Stop. Stare, maybe. Pause, look down. Deep breath. Smile. Say (just a few!) words of encouragement. Is the other person done speaking? Give a few more seconds for them to finish their thoughts. If you can add some value with a thought that builds upon what they offered, offer it up.
Here, right here, is where a probing question would fit perfectly.
The first four sentences that you have just read… are me, as a work in progress. Does any of it come easily, naturally? Heck no, this is so far from my default setting that I honestly had to think through all of these as I tried to write them just now.
For the longest time, my mantra was: “Don’t ever be on the defensive. Let them have it with both barrels first, and after that see if they have even the slightest urge or desire to respond.”
Hello everyone, my name is Tom, and I am a smartass. Never intending to be mean spirited, I just had a personal war on silence, on thoughtful pauses, on reflection.
I have always gravitated to funny people, the hysterically funny, never at a loss for words, quick with a rejoinder, pretty good at one-upmanship… kind of people. But only because I wanted to be like them. That guy, as funny as he was, and maybe only funny in my own memory, in my own mind, or in my own imagination, was never very good at listening.
I listened superficially, as if everyone was my personal sidekick or straight man or woman – if I was speaking to you, your job was to lob me verbal softballs so I could knock them out of the park.
As I age, and I am aging, it has occurred to me that there is richness and texture and beauty and wonder in the words we speak to each other. I have not perfected listening, and as a human being, I doubt that I ever will be perfect at anything. And I hope that I don’t become perfect at anything. I like that steady climb upward; I wouldn’t be any good at trying to repeat perfection over and over.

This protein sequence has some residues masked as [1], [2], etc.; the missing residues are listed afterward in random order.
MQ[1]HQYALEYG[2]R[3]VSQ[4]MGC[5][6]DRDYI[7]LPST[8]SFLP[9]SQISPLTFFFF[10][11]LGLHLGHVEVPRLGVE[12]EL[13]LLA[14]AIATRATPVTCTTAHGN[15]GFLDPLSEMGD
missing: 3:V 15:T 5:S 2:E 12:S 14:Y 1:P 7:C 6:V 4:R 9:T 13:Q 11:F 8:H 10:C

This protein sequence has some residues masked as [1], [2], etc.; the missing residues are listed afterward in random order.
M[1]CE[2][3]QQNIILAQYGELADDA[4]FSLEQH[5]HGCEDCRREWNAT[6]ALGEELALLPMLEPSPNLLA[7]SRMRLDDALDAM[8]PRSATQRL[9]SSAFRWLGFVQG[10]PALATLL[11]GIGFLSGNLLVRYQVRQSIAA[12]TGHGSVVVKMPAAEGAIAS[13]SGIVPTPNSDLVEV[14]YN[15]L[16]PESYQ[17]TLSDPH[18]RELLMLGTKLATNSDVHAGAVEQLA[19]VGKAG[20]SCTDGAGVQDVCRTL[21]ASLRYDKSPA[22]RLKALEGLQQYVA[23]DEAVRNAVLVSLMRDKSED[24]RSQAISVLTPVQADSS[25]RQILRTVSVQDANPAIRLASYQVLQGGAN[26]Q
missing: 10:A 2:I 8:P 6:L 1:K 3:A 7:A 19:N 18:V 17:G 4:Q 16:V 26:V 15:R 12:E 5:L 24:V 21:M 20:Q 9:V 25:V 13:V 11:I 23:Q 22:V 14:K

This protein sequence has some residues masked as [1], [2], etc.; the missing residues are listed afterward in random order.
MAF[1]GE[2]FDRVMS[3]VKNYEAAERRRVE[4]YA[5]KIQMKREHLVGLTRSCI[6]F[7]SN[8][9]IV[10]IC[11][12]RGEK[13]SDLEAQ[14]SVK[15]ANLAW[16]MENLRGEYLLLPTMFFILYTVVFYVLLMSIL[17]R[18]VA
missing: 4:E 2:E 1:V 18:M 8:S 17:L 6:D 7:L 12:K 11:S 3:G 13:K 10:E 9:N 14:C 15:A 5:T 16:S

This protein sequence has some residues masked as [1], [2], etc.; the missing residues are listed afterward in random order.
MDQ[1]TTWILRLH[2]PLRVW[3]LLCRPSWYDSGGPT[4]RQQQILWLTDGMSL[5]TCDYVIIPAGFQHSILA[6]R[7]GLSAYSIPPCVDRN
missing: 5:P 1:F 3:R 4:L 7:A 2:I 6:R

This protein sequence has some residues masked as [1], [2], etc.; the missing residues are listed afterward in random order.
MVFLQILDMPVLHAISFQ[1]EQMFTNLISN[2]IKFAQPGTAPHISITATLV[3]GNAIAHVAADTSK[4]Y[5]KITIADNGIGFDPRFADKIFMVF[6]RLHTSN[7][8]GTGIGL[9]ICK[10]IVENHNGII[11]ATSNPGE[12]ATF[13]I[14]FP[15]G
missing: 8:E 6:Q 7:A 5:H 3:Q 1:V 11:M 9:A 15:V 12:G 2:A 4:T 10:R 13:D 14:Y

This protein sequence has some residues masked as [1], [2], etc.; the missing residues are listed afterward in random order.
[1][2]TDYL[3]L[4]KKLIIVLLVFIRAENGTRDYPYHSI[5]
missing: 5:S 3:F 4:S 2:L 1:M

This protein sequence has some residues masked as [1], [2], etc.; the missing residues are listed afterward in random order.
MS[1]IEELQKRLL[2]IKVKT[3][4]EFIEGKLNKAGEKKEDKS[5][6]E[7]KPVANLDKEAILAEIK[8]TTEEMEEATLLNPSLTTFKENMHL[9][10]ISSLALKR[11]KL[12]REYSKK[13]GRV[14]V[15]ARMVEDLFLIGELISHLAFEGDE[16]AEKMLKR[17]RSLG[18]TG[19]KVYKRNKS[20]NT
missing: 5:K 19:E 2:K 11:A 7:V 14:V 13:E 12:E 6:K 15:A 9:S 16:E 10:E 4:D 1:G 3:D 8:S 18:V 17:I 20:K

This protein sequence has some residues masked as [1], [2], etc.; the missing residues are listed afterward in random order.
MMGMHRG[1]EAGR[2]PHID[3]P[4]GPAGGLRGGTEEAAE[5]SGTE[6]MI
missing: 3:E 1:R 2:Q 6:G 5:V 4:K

I need to listen better for lots of reasons. One very good reason is that I spent far too much time, the better part of 30 years, in the industrial sector without the proper hearing protection, so now my hearing can really suck sometimes. I have tried to gently encourage my wife that if she is not within direct earshot of me if she can’t see me or is pointed away from me, I will not hear her. I need to pay closer attention, to listen more closely, to focus on what is being said and how it is being said.
The practice of being present is important. If I ever perfect that, I know that my wife will keel over dead on the spot. If the TV is on, if a newspaper is nearby, if the scrolling thing is happening, if I am lost in thought… whatever speech is being directed at me shall be as profound and as memorable as any words spoken by an adult in a Charlie Brown cartoon: “Wah wah wah wah wah wah wah wah wah…” (possible inflection up at the end there…).
I like to say that all of us are a whole lot smarter than any one of us. But the only way to really benefit by that is if everyone has a chance to speak, and to be heard. If I’m trying to be Henny Youngman or Rodney Dangerfield in a room or a conversation, there isn’t a lot of depth, or a lot of substance, and not a lot of opportunity for others to contribute.
Like anything, like everything, listening is a learned behavior. It’s an art, it’s a generous gesture, it’s part of being interesting. I love people, I love interacting with people. I love learning what others have to say.
It’s not a New Year’s resolution. It’s a new me resolution. Besides, I started this a while back, and by writing a manifesto like this (sounds important, and impressive, yes?) I hope to invite accountability and reminders from others. Like anything new, I will stumble, regress, maybe even say “Screw it,” and give up. I don’t have to give up on being me, I just have to get a little better at it and get a little better at things that make me better, a little bit at a time.